In late June, the Sun shone well and my array of panels were reaping over 20 units of power daily. Since then, the Scottish summer has broken and wave after wave of Atlantic maritime fronts have washed over us. We get a front every two to three days and the associated cloud has kept a lid on power generation.
On 20 June, my 30-day average peaked at 15.7 units. Now at the start of August, the 30-day average is down to 10.4, helped in large part by poor Glasgow weather for the two weeks we were away in the Western Isles, when daily power averaged only 9.4 units.
Another interesting figure is that my daily average since the panels were installed is at 12.57 unit and gently falling as the days begin to shorten and the Sun gets lower. A good heatwave would help but there's no sign of it. Still, I'm well clear of the 6.85 average that the government estimated. Here's a chart of daily usage since I started. The two smoother displays represent the 30-day average (orange) and the overall average (yellow). The straight line towards the right is the generation over the 14 days we were on holiday. Since I wasn't there to take a daily reading, I've had to take the total generation over the two weeks and divide it by the number of days. Its low value indicates how poor the weather was at home while we enjoyed the sunshine in Lewis.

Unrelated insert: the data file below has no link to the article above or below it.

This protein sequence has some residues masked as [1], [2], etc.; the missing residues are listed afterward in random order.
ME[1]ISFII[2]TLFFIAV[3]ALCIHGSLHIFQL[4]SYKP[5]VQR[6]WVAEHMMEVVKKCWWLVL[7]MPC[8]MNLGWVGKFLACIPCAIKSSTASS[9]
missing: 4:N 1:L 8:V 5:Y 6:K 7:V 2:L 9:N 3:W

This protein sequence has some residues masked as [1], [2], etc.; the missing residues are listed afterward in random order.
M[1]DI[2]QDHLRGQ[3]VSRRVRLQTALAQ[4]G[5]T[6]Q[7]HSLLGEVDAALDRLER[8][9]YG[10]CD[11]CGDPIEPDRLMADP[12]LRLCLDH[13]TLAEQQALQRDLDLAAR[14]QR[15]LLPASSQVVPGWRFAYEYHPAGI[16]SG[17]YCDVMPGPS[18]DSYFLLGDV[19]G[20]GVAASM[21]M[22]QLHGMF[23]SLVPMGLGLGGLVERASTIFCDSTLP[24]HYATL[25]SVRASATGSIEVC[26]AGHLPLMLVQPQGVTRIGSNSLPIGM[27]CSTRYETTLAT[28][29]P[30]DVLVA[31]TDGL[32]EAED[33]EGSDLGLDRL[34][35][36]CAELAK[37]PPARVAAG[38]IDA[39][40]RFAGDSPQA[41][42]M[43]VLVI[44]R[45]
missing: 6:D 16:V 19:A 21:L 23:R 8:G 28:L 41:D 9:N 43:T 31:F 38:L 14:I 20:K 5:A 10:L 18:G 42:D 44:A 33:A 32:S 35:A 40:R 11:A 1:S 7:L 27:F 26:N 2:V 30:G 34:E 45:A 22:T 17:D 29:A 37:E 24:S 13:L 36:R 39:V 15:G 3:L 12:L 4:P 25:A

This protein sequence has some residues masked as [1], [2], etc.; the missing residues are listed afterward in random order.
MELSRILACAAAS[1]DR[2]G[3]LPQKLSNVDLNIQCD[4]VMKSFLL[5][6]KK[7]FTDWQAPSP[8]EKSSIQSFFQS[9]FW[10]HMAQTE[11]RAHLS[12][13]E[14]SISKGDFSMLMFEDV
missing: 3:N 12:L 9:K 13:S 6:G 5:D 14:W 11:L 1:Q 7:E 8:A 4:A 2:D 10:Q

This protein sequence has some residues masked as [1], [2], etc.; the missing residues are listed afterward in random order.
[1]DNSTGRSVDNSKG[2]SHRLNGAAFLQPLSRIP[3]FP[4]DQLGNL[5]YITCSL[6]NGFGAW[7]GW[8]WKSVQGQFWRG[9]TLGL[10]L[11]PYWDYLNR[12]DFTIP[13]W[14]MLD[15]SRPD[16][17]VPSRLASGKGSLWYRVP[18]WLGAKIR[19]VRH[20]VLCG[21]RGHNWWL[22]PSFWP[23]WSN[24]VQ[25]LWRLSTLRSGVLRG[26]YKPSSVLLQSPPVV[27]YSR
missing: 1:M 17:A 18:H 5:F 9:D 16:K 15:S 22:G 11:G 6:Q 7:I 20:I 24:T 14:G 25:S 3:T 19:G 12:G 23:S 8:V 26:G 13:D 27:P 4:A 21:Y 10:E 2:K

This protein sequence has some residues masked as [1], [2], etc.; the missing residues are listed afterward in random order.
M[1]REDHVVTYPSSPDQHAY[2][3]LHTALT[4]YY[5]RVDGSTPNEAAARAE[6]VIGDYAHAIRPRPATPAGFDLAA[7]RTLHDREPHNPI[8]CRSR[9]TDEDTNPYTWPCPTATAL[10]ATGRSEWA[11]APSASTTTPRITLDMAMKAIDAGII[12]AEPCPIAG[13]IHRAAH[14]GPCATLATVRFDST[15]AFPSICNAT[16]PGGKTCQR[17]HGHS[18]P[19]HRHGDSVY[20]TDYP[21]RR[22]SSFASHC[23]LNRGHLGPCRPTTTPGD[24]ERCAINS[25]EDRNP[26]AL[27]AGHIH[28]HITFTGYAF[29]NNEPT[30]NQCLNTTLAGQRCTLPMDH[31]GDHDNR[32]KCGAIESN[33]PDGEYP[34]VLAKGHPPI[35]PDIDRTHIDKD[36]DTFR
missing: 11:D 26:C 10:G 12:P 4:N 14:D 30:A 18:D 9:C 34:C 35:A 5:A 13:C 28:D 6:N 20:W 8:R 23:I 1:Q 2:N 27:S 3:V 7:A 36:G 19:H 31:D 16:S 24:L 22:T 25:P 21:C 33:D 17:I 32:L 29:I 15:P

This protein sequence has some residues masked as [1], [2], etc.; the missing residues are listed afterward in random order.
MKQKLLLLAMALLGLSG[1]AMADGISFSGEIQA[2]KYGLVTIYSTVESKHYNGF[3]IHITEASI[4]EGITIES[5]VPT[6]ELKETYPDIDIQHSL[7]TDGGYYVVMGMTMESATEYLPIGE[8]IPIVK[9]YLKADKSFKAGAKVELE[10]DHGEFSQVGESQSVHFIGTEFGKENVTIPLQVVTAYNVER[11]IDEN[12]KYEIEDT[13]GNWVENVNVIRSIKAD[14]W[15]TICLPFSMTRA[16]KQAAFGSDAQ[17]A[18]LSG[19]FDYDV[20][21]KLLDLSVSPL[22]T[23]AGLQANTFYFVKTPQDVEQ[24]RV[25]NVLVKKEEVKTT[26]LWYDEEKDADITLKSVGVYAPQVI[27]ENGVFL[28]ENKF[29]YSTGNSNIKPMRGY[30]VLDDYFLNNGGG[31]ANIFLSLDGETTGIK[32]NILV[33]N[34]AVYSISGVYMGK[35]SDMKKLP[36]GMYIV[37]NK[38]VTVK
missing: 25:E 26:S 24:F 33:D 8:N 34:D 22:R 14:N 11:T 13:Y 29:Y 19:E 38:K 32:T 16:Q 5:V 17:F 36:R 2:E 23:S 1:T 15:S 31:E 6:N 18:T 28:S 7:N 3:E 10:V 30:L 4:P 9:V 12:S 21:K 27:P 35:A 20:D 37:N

There's not really any other news at the moment. The next reading to go the FiTs people will be in September and I expect it will yield £450.